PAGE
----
Section 1. Respect for the Integrity of the Person, Including Freedom from:

a. Arbitrary Deprivation of Life and other Unlawful or Politically Motivated Killings

There were numerous reports that authorities committed arbitrary or unlawful killings. Security forces reportedly committed extrajudicial killings in connection with conflicts in Punjab, Balochistan, FATA, Sindh, and KP (see section 1.g.).

Physical abuse while in official custody allegedly caused the death of some criminal suspects. Lengthy trial delays and failure to discipline and prosecute those responsible for killings contributed to a culture of impunity.

On May 1-2, Muttahida Quami Movement (MQM) officials alleged that the Sindh Rangers illegally detained and tortured an MQM worker who died in custody in Karachi. Chief of Army Staff Raheel Sharif ordered an inquiry into the incident. The director general of the Sindh Rangers suspended five officers for their alleged involvement in the MQM worker’s death.

There were continued allegations of politically motivated killings of Baloch nationalists in Balochistan and Sindh. In his testimony before the Senate of Pakistan Standing Committee on Human Rights, Balochistan’s Frontier Corps Deputy Inspector General for Investigations and Crime declared that 1,040 persons had been killed in Balochistan in 2015-16. He claimed there was “no evidence of security agency involvement” in the killings.

The SATP reported that journalists, teachers, students, and human rights defenders also were targeted by state and nonstate actors in Balochistan. According to the SATP, as of November 20, at least 244 civilians were killed in Balochistan, compared with 247 during 2015.

On August 8, a coordinated attack in Quetta killed at least 73 individuals, 55 of them lawyers. Both Da’esh and the Pakistani Taliban (TTP) splinter group Jamaat-ul-Ahrar claimed responsibility for the attack.

There were reports of politically motivated killings by political factions or unknown assailants in Sindh. On May 8, gunmen killed a well-known activist and journalist, Khurram Zaki, in Karachi. The Tehreek-e-Taliban (TTP) Hakeemullah Mehsud Group claimed credit for the attack and said it was retribution for the media campaign he ran against the Islamabad-based Red Mosque cleric Maulana Abdul Aziz. On June 22, gunmen killed Amjad Sabri, a well-known Sufi qawali (Sufi devotional music) singer in a targeted attack in Karachi. According to media reports, the TTP Hakeemullah Mehsud Group claimed responsibility for the killing, calling the Sufi music “blasphemous.” Police and security agencies arrested several MQM members, who reportedly confessed to involvement in the Sabri murder.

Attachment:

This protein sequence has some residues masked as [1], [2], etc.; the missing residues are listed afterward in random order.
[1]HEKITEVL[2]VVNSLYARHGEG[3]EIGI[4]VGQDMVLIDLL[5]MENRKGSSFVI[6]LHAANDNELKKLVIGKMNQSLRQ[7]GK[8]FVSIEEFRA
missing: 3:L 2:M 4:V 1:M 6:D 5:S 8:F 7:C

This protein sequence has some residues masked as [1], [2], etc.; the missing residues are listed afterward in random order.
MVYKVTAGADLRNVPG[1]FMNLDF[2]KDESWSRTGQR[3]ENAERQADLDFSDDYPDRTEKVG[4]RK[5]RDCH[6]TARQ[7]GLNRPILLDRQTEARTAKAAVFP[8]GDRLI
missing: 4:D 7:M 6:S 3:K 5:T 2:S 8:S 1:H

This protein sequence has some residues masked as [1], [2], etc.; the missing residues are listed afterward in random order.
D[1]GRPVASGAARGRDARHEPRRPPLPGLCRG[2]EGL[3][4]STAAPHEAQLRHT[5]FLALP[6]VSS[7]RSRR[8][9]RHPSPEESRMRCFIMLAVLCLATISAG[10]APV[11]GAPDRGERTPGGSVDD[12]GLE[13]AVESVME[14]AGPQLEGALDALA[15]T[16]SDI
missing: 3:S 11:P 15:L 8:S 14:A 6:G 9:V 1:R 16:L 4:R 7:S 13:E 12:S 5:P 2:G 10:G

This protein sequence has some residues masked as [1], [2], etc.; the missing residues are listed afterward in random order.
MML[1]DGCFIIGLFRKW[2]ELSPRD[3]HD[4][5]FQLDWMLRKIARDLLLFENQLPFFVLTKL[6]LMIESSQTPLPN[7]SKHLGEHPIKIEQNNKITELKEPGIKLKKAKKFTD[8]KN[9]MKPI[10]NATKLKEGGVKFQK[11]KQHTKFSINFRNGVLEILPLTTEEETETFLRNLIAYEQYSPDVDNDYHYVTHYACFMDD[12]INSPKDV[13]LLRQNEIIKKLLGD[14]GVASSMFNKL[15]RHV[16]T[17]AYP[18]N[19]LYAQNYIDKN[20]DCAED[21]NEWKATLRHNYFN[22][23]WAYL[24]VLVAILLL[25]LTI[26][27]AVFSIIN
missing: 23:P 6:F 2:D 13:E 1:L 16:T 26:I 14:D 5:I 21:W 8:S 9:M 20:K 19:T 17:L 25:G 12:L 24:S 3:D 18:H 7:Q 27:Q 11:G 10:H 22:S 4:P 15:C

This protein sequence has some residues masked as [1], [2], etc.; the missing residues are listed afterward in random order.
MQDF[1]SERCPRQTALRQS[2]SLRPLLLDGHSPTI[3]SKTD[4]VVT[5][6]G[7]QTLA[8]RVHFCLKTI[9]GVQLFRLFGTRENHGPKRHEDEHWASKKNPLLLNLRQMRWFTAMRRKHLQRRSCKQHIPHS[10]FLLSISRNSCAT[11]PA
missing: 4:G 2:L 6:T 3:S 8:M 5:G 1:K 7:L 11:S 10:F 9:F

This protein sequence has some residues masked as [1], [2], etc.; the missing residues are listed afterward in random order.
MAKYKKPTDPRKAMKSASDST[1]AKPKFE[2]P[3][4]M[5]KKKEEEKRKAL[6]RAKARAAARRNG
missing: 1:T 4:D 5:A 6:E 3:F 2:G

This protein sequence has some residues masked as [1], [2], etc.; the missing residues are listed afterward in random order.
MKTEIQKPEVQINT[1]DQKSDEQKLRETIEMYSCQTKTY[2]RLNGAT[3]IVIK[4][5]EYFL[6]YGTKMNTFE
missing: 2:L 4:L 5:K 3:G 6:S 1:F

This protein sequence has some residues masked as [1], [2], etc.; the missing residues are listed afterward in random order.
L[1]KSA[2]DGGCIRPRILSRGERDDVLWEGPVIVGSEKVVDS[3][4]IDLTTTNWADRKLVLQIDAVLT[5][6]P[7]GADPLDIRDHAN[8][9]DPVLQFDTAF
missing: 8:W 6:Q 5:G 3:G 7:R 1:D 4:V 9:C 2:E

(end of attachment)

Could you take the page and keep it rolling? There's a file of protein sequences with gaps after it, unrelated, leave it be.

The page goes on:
The provincial government and political parties in Sindh, Balochistan, KP, and Punjab remained targets of attack by militant and other nonstate actors.

On July 24 unidentified militants killed a senior cleric from the Jamiat Ulema Islam-Fazlur (JUI-F), a coalition partner of the ruling PML-N, and his son in Balochistan’s Kech District. In March the bodies of five government employees who had been abducted in Kech district were found. All the victims were employees of the Urban Planning and Development Department. On January 22, Balochistan Home Minister Mir Sarfaraz Ahmed Bugti (PML-N) narrowly escaped an assassination attempt when his convoy hit a roadside bomb in Dera Bugti, Balochistan. Bugti survived another attempt on his life near Sui, Balochistan, on February 29.